A Guide to Taking Care of Your Pet Rabbit
Wed, April 21, 2021

A Guide to Taking Care of Your Pet Rabbit

Rabbits are perfect companions for patient and intelligent owners. / Photo by: Dora Zett via Shutterstock

 

Rabbits are loving and social animals, and they require you to spend ample time with them, according to Indiana House Rabbits Society, an all-volunteer organization. If you don’t interact with them, they’ll get bored and even become lonely and depressed. Toys can help but nothing beats human attention and interaction, although rabbits also enjoy the company of other rabbits.

Rabbits are perfect companions for patient and intelligent owners. Depending o on the breed, they can weigh between 2 to 20 pounds, said Lianne McLeod of pet news site The Spruce Pets. A rabbit’s lifespan depends on their breed, and they can live from 5 to 15 years.  Like humans, each rabbit has its own personality. You will need to get used to how rabbits behave and express their love for you so that you can maximize the bond you will create with them.

Cost 

It depends on where you will get your rabbit and what breed you want, stated Adrienne Kruzer of The Spruce Pets. If you go to a pet store or a rescue center, a normal “breed” or a mix will cost less than a pure breed like a Flemish Giant or a Jersey Wooly that you can get from a breeder. On average, expect to pay $20 to $40 per rabbit from a pet store. Rabbits from a rescue center, fair, or 4-H club will set you back $5 to $20. 

Rabbits from breeders vary in cost, depending on their breed. Some breeders are cheaper than pet stores, while some with rare breeds will charge you about $100. Show rabbits and breeding rabbits with champion bloodlines are understandably more expensive, akin to purebred dogs or cats.  

If you plan to neuter or spay your rabbit, it will cost an initial $125 to $250 worth of veterinary care. It’s costly but consider it as an important measure to prevent your rabbit from suffering from health complications. Moreover, you should also get them a regular annual exam with an exotics vet. Depending on the vet, regular checkups cost $35 to $60. If your rabbit is sick, the cost will also depend on its illness and the vet, although it is not unusual to spend “a couple of hundred dollars.”

Behavior

If handled gently, rabbits are playful, tame, and entertaining to watch. Since they forge strong bonds with their owners, many people spend watching TV with their rabbits beside them or by interacting with them. Rabbits respond well to litter-training and can be taught to perform tricks. You can do this by using a clicker. 

These qualities show that rabbits need a “great deal of interaction” with their owners as well as with other rabbits. Daily playtime or exercise outside the enclosure is expected.  Don’t forget to provide chew toys for your rabbit. Keep in mind, though, that rabbits are not suitable for active young children who may not exercise enough caution when handling or playing with them, which can lead to injuries for your pet.

 

Rabbits need a “great deal of interaction” with their owners as well as with other rabbits. / Photo by: Elizaveta Galitckaia via Shutterstock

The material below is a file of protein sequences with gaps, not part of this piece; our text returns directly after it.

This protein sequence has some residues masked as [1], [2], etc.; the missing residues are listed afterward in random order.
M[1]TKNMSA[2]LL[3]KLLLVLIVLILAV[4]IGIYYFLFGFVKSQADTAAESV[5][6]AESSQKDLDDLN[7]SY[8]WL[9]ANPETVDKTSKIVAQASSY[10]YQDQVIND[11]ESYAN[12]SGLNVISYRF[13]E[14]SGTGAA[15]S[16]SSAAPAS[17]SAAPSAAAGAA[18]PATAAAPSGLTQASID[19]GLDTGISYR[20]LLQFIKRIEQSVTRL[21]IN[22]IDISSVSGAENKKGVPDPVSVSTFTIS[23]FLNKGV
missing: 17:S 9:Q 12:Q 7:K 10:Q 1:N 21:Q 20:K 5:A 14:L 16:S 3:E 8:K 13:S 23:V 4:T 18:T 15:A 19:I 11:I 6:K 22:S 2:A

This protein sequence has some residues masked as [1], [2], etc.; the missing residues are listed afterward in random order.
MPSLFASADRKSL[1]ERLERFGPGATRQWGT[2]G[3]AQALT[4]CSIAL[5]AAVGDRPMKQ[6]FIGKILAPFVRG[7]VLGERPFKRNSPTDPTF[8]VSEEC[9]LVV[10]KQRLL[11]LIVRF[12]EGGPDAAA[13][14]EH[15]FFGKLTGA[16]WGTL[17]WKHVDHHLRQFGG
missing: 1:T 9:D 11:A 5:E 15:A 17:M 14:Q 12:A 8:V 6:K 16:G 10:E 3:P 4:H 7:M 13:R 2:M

Housing

Rabbits are prey animals. Hence, it’s not a good idea to keep them outdoors. They should be housed in a crate or cage “at least three to four feet long.” Rabbits do poorly in wired cages because they have tender feet. So, it’s best to opt for a plastic dog crate. Rabbit hutches are great alternatives too but they cost more than cages, amounting to $150 to $200, so some owners build their own hutches. For indoor cages, you can spend around $50 to $100 on a nice rabbit cage.  

Make sure that your bunny enclosure has lots of toys such as cardboard boxes and chewy plastic toys, a shelf, and ceramic food and water dishes. The litterbox should be lined with newspaper and filled with timothy or orchard grass and pelleted sawdust litter. Change your rabbit’s litter box frequently because rabbit urine can have a strong odor. It is also high in calcium, leaving a chalky residue when dried up. 

You can let your rabbit roam around the house but be sure it’s rabbit-proof. Rabbits love to chew, and electrical wires and extensions may be within their reach. Alternatively, you can also provide your pet with an exercise pen to prevent it from exploring potentially dangerous areas. 

 

Rabbits should be housed in a crate or cage “at least three to four feet long.” / Photo by: IamRateR via Shutterstock

 

Diet 

Feed your pet with timothy, oat hay, or orchard grass. Avoid giving it alfalfa hay. It also needs green leafy vegetables such as herbs, watercress, carrot tops, cucumbers, lettuce (except iceberg), and sprouts. Your rabbit also needs a “tablespoon of commercial nuggets/pellets” once or twice a day. You can provide high fat and sugar foods like other root vegetables, carrots, and fruit to your pet, but it should be in small amounts. 

Do not feed it with muesli as it can cause nutritional deficiencies and dental issues. Potatoes, peas, onions, corn, beans, nuts, chocolate, rhubarb leaves, and oxalis clover should also be avoided. Fresh, cool water must be available at all times. 

Rabbits are adorable and intelligent furry friends. They need your constant love and attention. Thus, you need to be prepared to spend time interacting with your pet rabbit. Given a rabbit’s lifespan, you’re going to make tons of fun memories together.